Strengthening CHPS implementation, critical to reducing maternal deaths – Dr Appiah-Denkyira

Dr. Appiah-Denkyira

Dr Ebenezer Appiah-Denkyira, Former Director-General of Ghana Health Service (GHS) has emphasised the need to strengthen the implementation of the Community Health and Planning Services (CHPS) compounds to improve access to healthcare for the vulnerable.

Resourcing CHPS compounds to function well as a primary healthcare provider across the country, he said, was critical to reducing maternal deaths since most of such deaths occurred due to delays in getting access to primary healthcare or referral systems.

He said CHPS Zoning and mapping up vulnerable groups, including pregnant women and people with disabilities to enable them to access specific healthcare services like antenatal care to scale up the prevention of maternal deaths.

Speaking at the opening of the Eastern Regional annual health performance review meeting in Koforidua, Dr Appiah-Denkyira expressed concern over maternal deaths recorded by the Eastern Regional Hospital.

He stressed that positioning the CHPS compounds to reach out to vulnerable people was imperative in making headway in preventing maternal deaths.

He also called for linking all beneficiaries of the Livelihood Empowerment Against Poverty (LEAP) to CHPS compounds to ensure a holistic approach in dealing with the vulnerable, adding, “LEAP beneficiaries don’t only need money but also access to healthcare in a manner to fit their conditions.”

That, he noted required incentives for the health staff at the CHPS compounds.

He appealed to the Metropolitan, Municipal, and District Assemblies (MMDAs) to support the CHPS compounds by resourcing them adequately to provide basic healthcare services to the people.

Institutional maternal mortality in the Eastern Region worsened from 137.5 deaths per 100,000 live births in 2019 to 146.1 deaths per 100,000 live births in 2020, including 59 maternal deaths recorded by the regional hospital alone.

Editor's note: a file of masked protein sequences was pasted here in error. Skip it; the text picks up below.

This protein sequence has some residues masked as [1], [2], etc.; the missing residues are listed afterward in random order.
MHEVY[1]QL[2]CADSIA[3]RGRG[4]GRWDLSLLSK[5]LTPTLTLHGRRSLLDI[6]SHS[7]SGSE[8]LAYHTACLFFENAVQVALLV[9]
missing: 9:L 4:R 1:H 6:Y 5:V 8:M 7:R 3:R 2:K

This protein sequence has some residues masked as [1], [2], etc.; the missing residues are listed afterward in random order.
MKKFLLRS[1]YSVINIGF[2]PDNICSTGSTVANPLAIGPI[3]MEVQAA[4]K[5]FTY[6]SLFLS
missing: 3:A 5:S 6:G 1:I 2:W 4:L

Dr Winfred Ofosu, the Eastern Regional Director of Health, said maternal health indicators mostly stagnated in 2020 with the proportion of mothers making at least four Antenatal Clinic (ANC) visits declining from 67.7 per cent in 2019 to 67.2 per cent in 2020, whiles skilled attendance at delivery increased slightly from 50.2 to 50.9 per cent in 2019 and 2020 respectively.

Systems strengthening at the primary care delivery at the community level, as well as referral, he added, was critical to improved clinical outcomes, and disclosed that CHPS implementation and primary care provider network would be a key priority for the region this year.

The theme for the review meeting was, “Sustaining Routine Health Service Delivery Amidst Covid-19 Pandemic,” which Dr Ofosu said was to reinforce the need to improve the delivery of routine services towards universal health coverage within the context of COVID-19.

He said focusing too much on the COVID-19 response tends to divert attention from endemic killer diseases revealing that the case fatality of many of the endemic diseases was much higher in the region.

Looking at the totality of performance in 2020, he said, the institution maintained the delivery of routine service delivery despite the shocks of the COVID-19.

He added that the task for 2021 was to improve healthcare delivery for better health outcomes.

Touching on key challenges facing the region, Dr Ofosu noted inadequate space for service delivery, staff accommodation, equipment, WASH facilities, and electricity among others made service delivery in most communities difficult.

Dr Patrick Kumah, Director-General, Ghana Health Service disclosed that by the third quarter of 2021, the GHS would establish a training institute to help build management and leadership skills of health staff for improved delivery.

He said the Institute would focus on making health care workers more skillful, efficient, motivated, equitably distributed, and well protected during the delivery of services, especially during pandemics such as COVID-19.

Dr Kumah dismissed some negative perceptions on the COVID vaccines, saying, vaccines all together save the lives of about three million people each year and entreated everyone to avail themselves for the inoculation.

He gave the assurance that the GHS would continue to use its resources and expertise to ensure better protection and safety for all.

Mr Seth Acheampong, Eastern Regional Minister, in a speech read on his behalf called on the service to focus on other areas of endemic and tropical diseases to prevent avoidable deaths.

Source: GNA

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